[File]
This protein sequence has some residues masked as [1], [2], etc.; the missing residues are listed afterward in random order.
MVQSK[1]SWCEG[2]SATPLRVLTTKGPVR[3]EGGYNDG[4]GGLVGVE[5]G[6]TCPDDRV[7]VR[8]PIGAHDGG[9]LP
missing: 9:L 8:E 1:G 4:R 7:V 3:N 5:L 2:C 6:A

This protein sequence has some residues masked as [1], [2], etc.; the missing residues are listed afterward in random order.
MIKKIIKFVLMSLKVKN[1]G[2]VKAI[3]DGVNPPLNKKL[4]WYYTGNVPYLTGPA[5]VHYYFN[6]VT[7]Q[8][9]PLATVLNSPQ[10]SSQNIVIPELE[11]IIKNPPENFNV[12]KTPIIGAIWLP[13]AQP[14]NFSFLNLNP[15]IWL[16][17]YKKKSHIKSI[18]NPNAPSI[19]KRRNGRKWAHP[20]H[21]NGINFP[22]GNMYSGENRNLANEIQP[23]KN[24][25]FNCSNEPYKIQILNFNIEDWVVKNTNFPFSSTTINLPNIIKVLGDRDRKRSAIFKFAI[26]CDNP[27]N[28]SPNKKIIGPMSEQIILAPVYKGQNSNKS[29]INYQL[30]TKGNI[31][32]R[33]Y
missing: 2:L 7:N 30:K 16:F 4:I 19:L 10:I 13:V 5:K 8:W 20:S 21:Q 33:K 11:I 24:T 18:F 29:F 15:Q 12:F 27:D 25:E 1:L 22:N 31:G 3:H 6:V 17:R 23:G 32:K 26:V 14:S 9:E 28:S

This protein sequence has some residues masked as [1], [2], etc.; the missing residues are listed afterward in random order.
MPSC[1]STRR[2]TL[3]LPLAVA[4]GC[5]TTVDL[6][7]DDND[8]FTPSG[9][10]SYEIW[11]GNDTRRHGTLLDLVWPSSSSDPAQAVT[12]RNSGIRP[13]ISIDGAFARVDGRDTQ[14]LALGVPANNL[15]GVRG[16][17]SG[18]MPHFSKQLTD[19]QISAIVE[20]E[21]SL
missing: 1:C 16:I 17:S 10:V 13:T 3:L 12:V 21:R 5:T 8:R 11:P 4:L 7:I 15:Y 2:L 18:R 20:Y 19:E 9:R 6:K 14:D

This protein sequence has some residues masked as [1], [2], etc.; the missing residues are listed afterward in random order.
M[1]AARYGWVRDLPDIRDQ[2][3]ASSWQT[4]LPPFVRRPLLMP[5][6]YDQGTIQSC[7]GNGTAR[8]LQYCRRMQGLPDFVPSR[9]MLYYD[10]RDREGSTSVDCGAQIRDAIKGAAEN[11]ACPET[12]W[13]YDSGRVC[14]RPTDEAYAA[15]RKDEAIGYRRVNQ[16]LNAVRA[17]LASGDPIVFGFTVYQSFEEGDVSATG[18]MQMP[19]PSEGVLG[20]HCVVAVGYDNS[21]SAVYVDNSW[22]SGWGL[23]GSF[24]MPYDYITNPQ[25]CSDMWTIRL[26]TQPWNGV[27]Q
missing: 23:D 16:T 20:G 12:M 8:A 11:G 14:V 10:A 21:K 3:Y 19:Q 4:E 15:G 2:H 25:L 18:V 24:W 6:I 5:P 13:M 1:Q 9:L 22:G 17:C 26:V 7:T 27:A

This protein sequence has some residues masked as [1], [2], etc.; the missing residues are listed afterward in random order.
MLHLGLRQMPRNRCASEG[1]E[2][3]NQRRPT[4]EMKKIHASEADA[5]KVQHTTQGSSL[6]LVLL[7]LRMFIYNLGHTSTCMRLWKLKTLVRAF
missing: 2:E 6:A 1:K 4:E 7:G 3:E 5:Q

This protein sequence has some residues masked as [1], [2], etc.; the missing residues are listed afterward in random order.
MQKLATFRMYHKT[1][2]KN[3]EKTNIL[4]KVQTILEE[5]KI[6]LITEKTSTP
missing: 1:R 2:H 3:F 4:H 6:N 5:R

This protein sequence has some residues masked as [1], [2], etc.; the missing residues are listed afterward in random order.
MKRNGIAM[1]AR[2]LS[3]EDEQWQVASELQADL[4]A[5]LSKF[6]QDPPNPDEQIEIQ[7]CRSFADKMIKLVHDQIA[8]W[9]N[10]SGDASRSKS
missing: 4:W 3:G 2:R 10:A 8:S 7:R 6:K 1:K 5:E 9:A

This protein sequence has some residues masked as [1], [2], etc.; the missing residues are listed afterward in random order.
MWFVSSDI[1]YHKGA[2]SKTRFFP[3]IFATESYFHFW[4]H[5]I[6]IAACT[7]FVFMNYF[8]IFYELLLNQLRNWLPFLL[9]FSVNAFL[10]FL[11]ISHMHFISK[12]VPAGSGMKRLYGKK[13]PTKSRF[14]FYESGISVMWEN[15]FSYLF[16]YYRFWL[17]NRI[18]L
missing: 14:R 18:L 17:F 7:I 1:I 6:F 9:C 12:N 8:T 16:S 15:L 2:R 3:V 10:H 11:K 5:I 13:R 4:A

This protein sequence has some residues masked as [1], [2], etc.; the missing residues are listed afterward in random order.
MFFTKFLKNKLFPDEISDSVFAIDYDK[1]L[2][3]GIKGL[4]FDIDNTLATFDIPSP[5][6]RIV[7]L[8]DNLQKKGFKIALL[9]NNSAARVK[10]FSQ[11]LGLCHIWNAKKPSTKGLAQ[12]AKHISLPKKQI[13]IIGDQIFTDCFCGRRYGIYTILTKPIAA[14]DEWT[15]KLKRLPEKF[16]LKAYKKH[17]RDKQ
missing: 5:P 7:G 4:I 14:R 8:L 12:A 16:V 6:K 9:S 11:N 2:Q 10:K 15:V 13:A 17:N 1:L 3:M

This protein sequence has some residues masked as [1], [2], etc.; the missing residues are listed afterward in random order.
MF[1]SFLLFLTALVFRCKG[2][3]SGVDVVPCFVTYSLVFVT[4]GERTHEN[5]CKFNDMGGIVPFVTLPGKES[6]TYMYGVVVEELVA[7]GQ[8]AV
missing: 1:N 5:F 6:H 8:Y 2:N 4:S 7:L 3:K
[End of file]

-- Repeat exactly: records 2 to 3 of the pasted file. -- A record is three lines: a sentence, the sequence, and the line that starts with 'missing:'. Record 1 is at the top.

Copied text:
This protein sequence has some residues masked as [1], [2], etc.; the missing residues are listed afterward in random order.
MIKKIIKFVLMSLKVKN[1]G[2]VKAI[3]DGVNPPLNKKL[4]WYYTGNVPYLTGPA[5]VHYYFN[6]VT[7]Q[8][9]PLATVLNSPQ[10]SSQNIVIPELE[11]IIKNPPENFNV[12]KTPIIGAIWLP[13]AQP[14]NFSFLNLNP[15]IWL[16][17]YKKKSHIKSI[18]NPNAPSI[19]KRRNGRKWAHP[20]H[21]NGINFP[22]GNMYSGENRNLANEIQP[23]KN[24][25]FNCSNEPYKIQILNFNIEDWVVKNTNFPFSSTTINLPNIIKVLGDRDRKRSAIFKFAI[26]CDNP[27]N[28]SPNKKIIGPMSEQIILAPVYKGQNSNKS[29]INYQL[30]TKGNI[31][32]R[33]Y
missing: 2:L 7:N 30:K 16:F 4:I 19:L 10:I 13:V 5:K 8:W 20:S 21:Q 33:K 11:I 24:T 18:F 29:F 15:Q 12:F 27:D 25:E 1:L 22:N 31:G 3:H 6:V 17:R 23:G 32:K 26:V 14:S 9:E 28:S

This protein sequence has some residues masked as [1], [2], etc.; the missing residues are listed afterward in random order.
MPSC[1]STRR[2]TL[3]LPLAVA[4]GC[5]TTVDL[6][7]DDND[8]FTPSG[9][10]SYEIW[11]GNDTRRHGTLLDLVWPSSSSDPAQAVT[12]RNSGIRP[13]ISIDGAFARVDGRDTQ[14]LALGVPANNL[15]GVRG[16][17]SG[18]MPHFSKQLTD[19]QISAIVE[20]E[21]SL
missing: 1:C 16:I 17:S 10:V 13:T 3:L 12:V 21:R 5:T 8:R 11:P 4:L 7:I 15:Y 2:L 18:R 20:Y 19:E 9:R 6:K 14:D